Further to your question, national affordability is useful in the same way national CPI is useful. For example, Canada’s CPI is currently two per cent. Now suppose for a minute that Toronto, Montreal and Vancouver are at four per cent. Four per cent is seriously high!
    However, despite our three biggest cities being way above the mean, that alone would not and should not cause the Bank of Canada to raise interest rates. Doing so would create economic risk for the country as a whole.
    The exact same principle applies to affordability, or any other national indicator for that matter. That is why national affordability data is indispensable despite regional variations.

  39. One minute you see “value” in average prices and the next minute you have no use for them.
    Those two things are different. Just because I personally don’t use them doesn’t mean they don’t have value.
    If Canadians as a whole have to pay 48% of income to own a home, that implies much greater risk than if that number were 38%. This is a really simple concept LS.
    And like most really simple explanations for complex situations, it does not reflect reality. Yes, if all things were equal your statement would be correct. Clearly they are not. Household finances are completely different than they were 20 years ago with more debt, and less cushion (more dual income families, etc). And interest rates are very low and credit much looser. 20 years ago affordability could only get better, now there are many things that could cause it to deteriorate and very few that can cause it to improve.
    Now do you understand why your “risk is lower now” is too simplistic?
    If not, consider why the US housing market crashed, even though affordability was better than it was 25 years ago. Risk should have been lower right?
    However, despite our three biggest cities being way above the mean, that alone would not and should not cause the Bank of Canada to raise interest rates.
    You’re confusing two arguments. I’m saying national affordability is not a good indicator of risk while you’re talking about using it as an argument for further regulation. That’s a different topic entirely.
    Again, if national affordability was an indicator, then no one would have ever suspected a problem in the US.

  40. In reading through the comments there’s one thing that might be getting lost in the shuffle. Affordability is only one indicator. Macro phenomenon can’t be judged by one number alone. (If only economics were that simple.)
    For that reason, affordability cannot be invalidated for failing to predict the crash down south. The U.S. had some unique problems (regulatory, securitization, policy and underwriting related) that standard housing indicators could not pick up.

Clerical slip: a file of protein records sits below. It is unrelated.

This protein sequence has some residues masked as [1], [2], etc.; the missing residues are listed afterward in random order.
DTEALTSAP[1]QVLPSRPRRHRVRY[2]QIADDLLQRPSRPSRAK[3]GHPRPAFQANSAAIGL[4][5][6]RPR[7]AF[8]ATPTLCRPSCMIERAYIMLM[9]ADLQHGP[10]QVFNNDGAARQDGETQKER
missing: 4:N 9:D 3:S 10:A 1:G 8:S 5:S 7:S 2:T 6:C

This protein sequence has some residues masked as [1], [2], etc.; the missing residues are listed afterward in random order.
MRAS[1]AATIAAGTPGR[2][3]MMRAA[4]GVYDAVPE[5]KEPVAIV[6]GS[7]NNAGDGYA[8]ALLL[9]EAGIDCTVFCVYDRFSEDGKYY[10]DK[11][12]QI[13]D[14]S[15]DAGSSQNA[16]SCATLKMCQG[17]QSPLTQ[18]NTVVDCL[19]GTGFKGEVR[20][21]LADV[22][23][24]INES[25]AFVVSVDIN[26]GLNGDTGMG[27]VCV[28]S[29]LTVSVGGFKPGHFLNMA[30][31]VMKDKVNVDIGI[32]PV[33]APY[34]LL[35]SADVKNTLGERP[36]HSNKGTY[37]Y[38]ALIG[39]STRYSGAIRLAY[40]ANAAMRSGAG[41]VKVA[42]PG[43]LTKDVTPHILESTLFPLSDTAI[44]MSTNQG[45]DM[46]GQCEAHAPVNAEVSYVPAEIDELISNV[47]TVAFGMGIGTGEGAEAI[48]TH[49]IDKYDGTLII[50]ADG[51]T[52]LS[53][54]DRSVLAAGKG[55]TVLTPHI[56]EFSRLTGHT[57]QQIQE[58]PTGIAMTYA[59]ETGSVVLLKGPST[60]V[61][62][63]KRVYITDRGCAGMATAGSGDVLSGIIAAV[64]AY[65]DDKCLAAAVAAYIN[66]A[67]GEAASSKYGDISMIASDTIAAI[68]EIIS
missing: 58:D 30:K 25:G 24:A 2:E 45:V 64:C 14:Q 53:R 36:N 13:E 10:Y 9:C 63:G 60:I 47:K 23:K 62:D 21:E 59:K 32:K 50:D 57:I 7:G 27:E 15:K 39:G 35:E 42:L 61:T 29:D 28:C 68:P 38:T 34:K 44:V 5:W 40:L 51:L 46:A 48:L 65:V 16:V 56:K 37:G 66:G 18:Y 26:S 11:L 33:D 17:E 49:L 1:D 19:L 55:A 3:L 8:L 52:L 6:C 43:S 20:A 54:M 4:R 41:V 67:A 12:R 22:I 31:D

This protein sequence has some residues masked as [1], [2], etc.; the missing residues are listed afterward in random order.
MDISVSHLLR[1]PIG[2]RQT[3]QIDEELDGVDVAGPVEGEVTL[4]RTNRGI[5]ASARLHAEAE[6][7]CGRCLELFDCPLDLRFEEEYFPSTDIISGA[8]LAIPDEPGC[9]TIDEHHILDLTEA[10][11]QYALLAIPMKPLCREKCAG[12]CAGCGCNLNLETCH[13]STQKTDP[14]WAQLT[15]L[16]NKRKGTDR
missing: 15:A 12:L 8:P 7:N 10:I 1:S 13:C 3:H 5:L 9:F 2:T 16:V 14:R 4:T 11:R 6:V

In Canada, economists still view affordability as one of the best vital signs the market has. Used in conjunction with other analysis, it provides an improved sense of potential demand.
    In short, when national affordability deteriorates, risk becomes greater for a number of people (wherever in the country they may be), and vice versa. That is a point everyone should be able to agree on.

  41. I’m looking at the RBC Affordability Index charts from the Nov 2011 report linked to above by “LS”. Did you even click on the link?
    Affordability in Toronto is far worse than the national average. Housing costs for a two-storey home are about 60% of household income.
    No, it’s not as bad as the late-80s peak, but it’s well above the long-term average of the last 20 years, and RBC notes this — saying that Toronto is “pushing the envelope” on affordability.
    You can flip through the PDF to see just how unaffordable Toronto real-estate is relative to other sizable cities in Canada. (Vancouver is in a class of its own.)

  42. I didn’t read too much into the article but the headline implies that houses are not “expensive” which is a pretty value-laden term. The headline is misleading but the article wasn’t.
    The point was that less responsible people might use the term “affordibility” to imply a good time to buy and many would fall for this.

  43. I think the Globe chose that headline to abbreviate. “Expensive Mortgage Payments Relative to Income?” would have been more specific, of course, but headlines can only be so long. Sometimes you have to rely on folks reading the story to get the context.

  44. Be careful when applying traditional affordability metrics to Toronto and Vancouver. Affordability calculations ignore the foreign buyer influence and the effect of 7 figure properties, which distort the numbers substantially.

  45. Since incomes and rents increase with inflation it’s the real interest rate that matters for housing. That means the interest in excess of expected inflation. In 2008 expected inflation dropped very fast, so the interest rate in excess of inflation became a bigger number. The credit part of interest rate also went up. Therefore prices started falling. Later, inflation expectations came back up (future income and rent gains) and the credit part came back down.